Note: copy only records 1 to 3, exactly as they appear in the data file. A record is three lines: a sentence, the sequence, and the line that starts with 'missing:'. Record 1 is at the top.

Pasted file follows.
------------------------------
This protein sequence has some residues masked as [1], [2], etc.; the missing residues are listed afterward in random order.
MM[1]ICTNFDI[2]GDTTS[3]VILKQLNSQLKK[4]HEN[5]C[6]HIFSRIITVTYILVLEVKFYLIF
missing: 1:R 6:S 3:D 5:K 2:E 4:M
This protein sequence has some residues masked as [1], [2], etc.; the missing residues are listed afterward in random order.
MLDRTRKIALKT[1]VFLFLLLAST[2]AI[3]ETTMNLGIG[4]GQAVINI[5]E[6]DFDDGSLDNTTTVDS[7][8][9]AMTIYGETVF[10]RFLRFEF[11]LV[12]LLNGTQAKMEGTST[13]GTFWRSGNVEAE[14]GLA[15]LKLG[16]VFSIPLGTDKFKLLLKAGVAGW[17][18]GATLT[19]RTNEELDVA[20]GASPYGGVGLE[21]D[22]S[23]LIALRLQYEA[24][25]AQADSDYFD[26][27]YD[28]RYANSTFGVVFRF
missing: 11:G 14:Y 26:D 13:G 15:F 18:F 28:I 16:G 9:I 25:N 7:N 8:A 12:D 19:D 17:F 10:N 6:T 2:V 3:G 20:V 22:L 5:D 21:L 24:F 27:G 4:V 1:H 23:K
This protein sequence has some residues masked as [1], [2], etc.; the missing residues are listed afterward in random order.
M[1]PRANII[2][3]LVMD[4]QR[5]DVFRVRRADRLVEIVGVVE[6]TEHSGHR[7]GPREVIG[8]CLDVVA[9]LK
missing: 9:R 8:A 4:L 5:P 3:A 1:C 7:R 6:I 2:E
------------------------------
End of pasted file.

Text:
This protein sequence has some residues masked as [1], [2], etc.; the missing residues are listed afterward in random order.
MM[1]ICTNFDI[2]GDTTS[3]VILKQLNSQLKK[4]HEN[5]C[6]HIFSRIITVTYILVLEVKFYLIF
missing: 1:R 6:S 3:D 5:K 2:E 4:M
This protein sequence has some residues masked as [1], [2], etc.; the missing residues are listed afterward in random order.
MLDRTRKIALKT[1]VFLFLLLAST[2]AI[3]ETTMNLGIG[4]GQAVINI[5]E[6]DFDDGSLDNTTTVDS[7][8][9]AMTIYGETVF[10]RFLRFEF[11]LV[12]LLNGTQAKMEGTST[13]GTFWRSGNVEAE[14]GLA[15]LKLG[16]VFSIPLGTDKFKLLLKAGVAGW[17][18]GATLT[19]RTNEELDVA[20]GASPYGGVGLE[21]D[22]S[23]LIALRLQYEA[24][25]AQADSDYFD[26][27]YD[28]RYANSTFGVVFRF
missing: 11:G 14:Y 26:D 13:G 15:F 18:F 28:I 16:G 9:I 25:N 7:N 8:A 12:D 19:D 17:F 10:N 6:T 2:V 3:G 20:V 22:L 5:D 21:L 24:F 27:G 4:V 1:H 23:K
This protein sequence has some residues masked as [1], [2], etc.; the missing residues are listed afterward in random order.
M[1]PRANII[2][3]LVMD[4]QR[5]DVFRVRRADRLVEIVGVVE[6]TEHSGHR[7]GPREVIG[8]CLDVVA[9]LK
missing: 9:R 8:A 4:L 5:P 3:A 1:C 7:R 6:I 2:E